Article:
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Old June 24th, 2007, 04:49 PM   #839
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The Seattle Times must have gotten their facts screwed up. I wish I remembered the exact article I saw that bit of information in to point to it.
Maybe you're confusing it with the Seattle Times article about the low ridership of the Sounder North Line? They mentioned that x number of people boarded Sounder north, but since they were all roundtrips, you'd half that number to see the real number of people using it.
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Old June 25th, 2007, 04:43 AM   #840
greg_christine
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Quote:
Originally Posted by UrbanBen View Post
As I understand it, the Cascadia contract was still in 2002 dollars. I've seen nothing specifying differently. Regardless... it wasn't built, for whatever reasons.

Central Link has not been truncated. The original 1996 voters' pamphlet statement has the north end at the "University District". Sure, it's taken longer, but that's because of the double digit inflation.

Such inflation *was* 10-14% for specific reasons (hurricanes, more than anything). It is not right now, and is unlikely to be moving forward.
1. Like any construction contract, the Cascadia Monorail contract was in actual dollars rather than theoretical dollars from some other year. Cascadia Monorail was not a party to the financing of the project. If Cascadia Monorail had been involved in the development of the finance plan, they might have saved the Seattle Monorail Project the humiliation of Joel Hornís infamous $11 billion finance plan. The Cascadia Monorail contract had a grace period of just a few months for the Seattle Monorail Project to sign the contract and obtain financing. The grace period had already lapsed by the time of the fall 2005 election that terminated the project; however, the contract had already been mooted by the revised plan to build a truncated line.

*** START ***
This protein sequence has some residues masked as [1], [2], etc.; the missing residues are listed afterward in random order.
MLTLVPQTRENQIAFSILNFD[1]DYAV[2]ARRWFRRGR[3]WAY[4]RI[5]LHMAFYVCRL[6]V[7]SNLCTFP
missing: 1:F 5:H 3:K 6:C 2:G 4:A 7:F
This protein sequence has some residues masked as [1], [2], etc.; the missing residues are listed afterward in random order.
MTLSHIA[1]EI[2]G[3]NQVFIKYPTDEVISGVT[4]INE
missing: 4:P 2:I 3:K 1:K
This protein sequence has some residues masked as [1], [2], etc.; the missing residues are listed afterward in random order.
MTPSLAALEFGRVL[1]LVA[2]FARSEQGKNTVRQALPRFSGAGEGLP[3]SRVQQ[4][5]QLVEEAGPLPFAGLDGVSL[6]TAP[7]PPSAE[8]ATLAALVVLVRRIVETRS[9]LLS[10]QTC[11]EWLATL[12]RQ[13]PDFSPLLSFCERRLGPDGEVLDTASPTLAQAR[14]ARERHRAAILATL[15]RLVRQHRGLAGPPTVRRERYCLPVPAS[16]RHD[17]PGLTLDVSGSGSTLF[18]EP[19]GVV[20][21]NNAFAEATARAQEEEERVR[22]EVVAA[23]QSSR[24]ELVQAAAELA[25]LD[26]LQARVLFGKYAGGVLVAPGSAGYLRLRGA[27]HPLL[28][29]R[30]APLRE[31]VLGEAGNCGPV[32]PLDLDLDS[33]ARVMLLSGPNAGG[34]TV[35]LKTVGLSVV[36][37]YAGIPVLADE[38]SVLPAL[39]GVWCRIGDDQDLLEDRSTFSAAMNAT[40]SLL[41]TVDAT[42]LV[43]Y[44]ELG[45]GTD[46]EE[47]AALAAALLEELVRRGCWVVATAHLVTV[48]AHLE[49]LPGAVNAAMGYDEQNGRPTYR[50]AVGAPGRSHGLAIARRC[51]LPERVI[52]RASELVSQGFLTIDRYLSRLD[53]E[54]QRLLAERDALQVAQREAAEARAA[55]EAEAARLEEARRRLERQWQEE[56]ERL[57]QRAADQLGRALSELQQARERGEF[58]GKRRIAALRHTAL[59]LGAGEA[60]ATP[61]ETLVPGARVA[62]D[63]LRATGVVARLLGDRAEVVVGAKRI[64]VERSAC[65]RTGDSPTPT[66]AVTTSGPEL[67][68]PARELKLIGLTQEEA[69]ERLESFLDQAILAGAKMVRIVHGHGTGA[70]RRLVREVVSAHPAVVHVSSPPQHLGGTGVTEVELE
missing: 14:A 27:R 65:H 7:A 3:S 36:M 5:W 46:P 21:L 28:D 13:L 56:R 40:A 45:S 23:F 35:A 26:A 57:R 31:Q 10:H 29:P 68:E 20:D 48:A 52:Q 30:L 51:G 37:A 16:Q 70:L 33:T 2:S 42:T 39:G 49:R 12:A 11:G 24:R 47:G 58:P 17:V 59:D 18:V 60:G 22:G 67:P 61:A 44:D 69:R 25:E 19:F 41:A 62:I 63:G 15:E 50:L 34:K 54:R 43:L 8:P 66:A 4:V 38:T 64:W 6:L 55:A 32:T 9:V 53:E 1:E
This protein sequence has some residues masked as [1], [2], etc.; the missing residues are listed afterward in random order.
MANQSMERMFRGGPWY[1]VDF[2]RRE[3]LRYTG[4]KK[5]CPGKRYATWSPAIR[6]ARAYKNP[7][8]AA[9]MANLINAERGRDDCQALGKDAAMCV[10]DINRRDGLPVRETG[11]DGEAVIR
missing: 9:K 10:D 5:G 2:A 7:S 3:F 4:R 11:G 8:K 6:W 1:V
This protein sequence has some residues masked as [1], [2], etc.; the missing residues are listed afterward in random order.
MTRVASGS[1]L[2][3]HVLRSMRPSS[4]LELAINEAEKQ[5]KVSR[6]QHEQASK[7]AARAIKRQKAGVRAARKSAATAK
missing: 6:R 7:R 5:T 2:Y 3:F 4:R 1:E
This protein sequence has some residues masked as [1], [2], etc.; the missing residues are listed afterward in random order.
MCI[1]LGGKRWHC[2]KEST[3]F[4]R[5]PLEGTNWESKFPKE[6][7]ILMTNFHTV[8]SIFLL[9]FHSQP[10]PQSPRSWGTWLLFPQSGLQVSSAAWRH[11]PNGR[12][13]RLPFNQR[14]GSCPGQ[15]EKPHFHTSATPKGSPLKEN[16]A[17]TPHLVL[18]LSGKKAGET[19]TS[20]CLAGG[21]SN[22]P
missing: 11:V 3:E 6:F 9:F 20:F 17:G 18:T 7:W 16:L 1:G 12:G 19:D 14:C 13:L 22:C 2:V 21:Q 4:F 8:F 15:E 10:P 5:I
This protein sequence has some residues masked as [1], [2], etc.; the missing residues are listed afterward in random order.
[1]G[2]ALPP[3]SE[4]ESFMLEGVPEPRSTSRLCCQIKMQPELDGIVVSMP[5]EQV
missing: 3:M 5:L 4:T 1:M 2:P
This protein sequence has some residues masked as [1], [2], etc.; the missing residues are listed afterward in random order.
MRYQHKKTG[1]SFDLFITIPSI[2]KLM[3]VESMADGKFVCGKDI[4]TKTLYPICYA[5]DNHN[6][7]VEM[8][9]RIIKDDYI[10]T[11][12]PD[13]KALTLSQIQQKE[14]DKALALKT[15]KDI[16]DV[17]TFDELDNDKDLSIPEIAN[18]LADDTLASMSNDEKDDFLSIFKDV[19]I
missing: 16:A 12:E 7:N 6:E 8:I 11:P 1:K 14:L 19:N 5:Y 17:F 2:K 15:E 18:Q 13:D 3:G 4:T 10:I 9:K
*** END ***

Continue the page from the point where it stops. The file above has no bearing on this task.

2. The plan for Central Link that was presented to the voters in 1996 called for the line from the University to the Airport to be completed by 2006. The present plan is for the initial segment of the line to open in 2009. Most of the initial segment didnít even go to bid until 2004 and 2005. In the most optimistic scenario, the extension to the University wonít open until 2016. Inflation was much less of a factor in the delay than the original cost estimate being much too optimistic. If the Seattle Monorail Project had the luxury of collecting taxes for almost 10 years prior to beginning construction, there would have been no finance problem.

3. The discussion concerning inflation raises a serious concern regarding the cost estimates for Sound Transit 2. All of the cost estimates given on the Sound Transit website < http://www.soundtransit.org/x3951.xml > are in 2006 dollars despite the fact that the election will be in late 2007. If the 2006 construction inflation rate was 14%, the cost of the projects should be reported as $12.3 billion (2007 dollars) rather than $10.8 billion (2006 dollars).